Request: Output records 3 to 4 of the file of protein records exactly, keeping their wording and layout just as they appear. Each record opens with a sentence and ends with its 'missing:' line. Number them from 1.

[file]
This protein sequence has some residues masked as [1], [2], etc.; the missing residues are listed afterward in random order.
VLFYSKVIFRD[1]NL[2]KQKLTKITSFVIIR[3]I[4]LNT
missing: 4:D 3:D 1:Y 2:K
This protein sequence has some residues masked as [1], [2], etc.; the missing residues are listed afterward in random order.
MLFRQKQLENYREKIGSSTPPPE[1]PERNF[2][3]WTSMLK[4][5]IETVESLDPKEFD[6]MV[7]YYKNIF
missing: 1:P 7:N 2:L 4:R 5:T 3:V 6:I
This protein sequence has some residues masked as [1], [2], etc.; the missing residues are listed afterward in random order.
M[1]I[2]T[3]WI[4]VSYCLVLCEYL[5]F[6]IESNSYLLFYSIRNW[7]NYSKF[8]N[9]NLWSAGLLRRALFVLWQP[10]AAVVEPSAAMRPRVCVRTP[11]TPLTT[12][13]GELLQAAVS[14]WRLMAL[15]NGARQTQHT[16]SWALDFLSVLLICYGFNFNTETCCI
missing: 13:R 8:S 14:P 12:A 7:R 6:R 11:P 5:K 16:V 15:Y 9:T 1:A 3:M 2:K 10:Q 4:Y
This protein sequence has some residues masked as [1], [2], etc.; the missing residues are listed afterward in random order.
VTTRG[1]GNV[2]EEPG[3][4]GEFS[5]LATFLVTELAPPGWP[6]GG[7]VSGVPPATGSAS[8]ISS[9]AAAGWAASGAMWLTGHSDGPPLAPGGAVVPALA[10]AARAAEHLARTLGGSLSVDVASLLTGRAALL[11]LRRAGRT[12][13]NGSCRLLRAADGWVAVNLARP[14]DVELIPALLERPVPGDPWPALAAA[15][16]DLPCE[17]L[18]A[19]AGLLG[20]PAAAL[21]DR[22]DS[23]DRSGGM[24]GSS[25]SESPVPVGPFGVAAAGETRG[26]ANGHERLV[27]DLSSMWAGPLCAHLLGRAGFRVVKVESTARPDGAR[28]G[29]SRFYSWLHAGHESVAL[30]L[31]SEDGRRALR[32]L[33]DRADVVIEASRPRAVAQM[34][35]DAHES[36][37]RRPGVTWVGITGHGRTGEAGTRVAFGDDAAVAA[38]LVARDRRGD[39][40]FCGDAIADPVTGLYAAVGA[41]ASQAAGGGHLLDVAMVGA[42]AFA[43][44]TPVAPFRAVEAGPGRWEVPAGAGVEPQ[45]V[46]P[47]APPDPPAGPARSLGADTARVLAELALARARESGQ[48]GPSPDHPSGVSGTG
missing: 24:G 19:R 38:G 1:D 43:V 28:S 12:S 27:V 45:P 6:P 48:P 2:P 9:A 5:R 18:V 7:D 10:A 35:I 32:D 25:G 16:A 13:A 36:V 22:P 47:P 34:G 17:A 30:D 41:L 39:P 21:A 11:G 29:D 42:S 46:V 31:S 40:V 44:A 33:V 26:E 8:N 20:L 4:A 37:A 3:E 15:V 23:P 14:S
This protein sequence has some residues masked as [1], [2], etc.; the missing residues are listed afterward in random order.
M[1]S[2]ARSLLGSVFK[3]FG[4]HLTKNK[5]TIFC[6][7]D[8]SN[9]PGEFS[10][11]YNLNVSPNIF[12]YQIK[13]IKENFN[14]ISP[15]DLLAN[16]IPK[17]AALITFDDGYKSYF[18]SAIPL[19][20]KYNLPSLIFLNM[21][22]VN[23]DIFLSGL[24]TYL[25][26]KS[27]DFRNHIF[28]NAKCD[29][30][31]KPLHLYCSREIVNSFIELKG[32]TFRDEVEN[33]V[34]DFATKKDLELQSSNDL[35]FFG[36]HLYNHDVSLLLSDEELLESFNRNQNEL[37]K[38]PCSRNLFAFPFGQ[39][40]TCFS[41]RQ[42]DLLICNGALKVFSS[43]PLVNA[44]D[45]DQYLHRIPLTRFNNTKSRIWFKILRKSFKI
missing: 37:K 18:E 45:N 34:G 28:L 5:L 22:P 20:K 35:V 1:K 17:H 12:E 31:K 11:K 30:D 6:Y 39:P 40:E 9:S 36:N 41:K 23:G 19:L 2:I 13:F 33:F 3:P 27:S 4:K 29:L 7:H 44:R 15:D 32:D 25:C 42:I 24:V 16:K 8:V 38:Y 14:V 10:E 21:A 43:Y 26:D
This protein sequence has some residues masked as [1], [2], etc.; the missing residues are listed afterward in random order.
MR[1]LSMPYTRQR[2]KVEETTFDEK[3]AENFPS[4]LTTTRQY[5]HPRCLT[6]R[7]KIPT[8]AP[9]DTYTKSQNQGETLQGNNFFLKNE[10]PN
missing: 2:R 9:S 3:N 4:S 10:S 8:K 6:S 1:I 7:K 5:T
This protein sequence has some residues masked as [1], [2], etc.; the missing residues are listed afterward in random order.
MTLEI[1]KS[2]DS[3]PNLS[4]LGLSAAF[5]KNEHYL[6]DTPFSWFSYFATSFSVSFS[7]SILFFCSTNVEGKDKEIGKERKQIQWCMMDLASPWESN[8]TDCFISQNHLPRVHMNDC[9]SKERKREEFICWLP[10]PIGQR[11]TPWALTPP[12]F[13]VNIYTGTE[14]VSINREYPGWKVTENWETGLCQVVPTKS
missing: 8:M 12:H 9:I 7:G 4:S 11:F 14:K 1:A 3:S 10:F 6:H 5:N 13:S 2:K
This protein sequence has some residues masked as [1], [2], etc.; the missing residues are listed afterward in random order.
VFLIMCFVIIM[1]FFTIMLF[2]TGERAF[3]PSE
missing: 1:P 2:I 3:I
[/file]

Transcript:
This protein sequence has some residues masked as [1], [2], etc.; the missing residues are listed afterward in random order.
M[1]I[2]T[3]WI[4]VSYCLVLCEYL[5]F[6]IESNSYLLFYSIRNW[7]NYSKF[8]N[9]NLWSAGLLRRALFVLWQP[10]AAVVEPSAAMRPRVCVRTP[11]TPLTT[12][13]GELLQAAVS[14]WRLMAL[15]NGARQTQHT[16]SWALDFLSVLLICYGFNFNTETCCI
missing: 13:R 8:S 14:P 12:A 7:R 6:R 11:P 5:K 16:V 15:Y 9:T 1:A 3:M 2:K 10:Q 4:Y
This protein sequence has some residues masked as [1], [2], etc.; the missing residues are listed afterward in random order.
VTTRG[1]GNV[2]EEPG[3][4]GEFS[5]LATFLVTELAPPGWP[6]GG[7]VSGVPPATGSAS[8]ISS[9]AAAGWAASGAMWLTGHSDGPPLAPGGAVVPALA[10]AARAAEHLARTLGGSLSVDVASLLTGRAALL[11]LRRAGRT[12][13]NGSCRLLRAADGWVAVNLARP[14]DVELIPALLERPVPGDPWPALAAA[15][16]DLPCE[17]L[18]A[19]AGLLG[20]PAAAL[21]DR[22]DS[23]DRSGGM[24]GSS[25]SESPVPVGPFGVAAAGETRG[26]ANGHERLV[27]DLSSMWAGPLCAHLLGRAGFRVVKVESTARPDGAR[28]G[29]SRFYSWLHAGHESVAL[30]L[31]SEDGRRALR[32]L[33]DRADVVIEASRPRAVAQM[34][35]DAHES[36][37]RRPGVTWVGITGHGRTGEAGTRVAFGDDAAVAA[38]LVARDRRGD[39][40]FCGDAIADPVTGLYAAVGA[41]ASQAAGGGHLLDVAMVGA[42]AFA[43][44]TPVAPFRAVEAGPGRWEVPAGAGVEPQ[45]V[46]P[47]APPDPPAGPARSLGADTARVLAELALARARESGQ[48]GPSPDHPSGVSGTG
missing: 24:G 19:R 38:G 1:D 43:V 28:S 12:S 27:V 45:P 6:P 48:P 2:P 9:A 5:R 18:V 7:D 10:A 35:I 32:D 25:G 16:A 13:A 36:V 22:P 47:P 34:G 17:A 30:D 41:L 39:P 21:A 11:G 29:D 42:S 46:V 31:S 40:V 44:A 33:V 26:E 8:N 20:L 4:A 37:A 3:E 15:V 23:P 14:S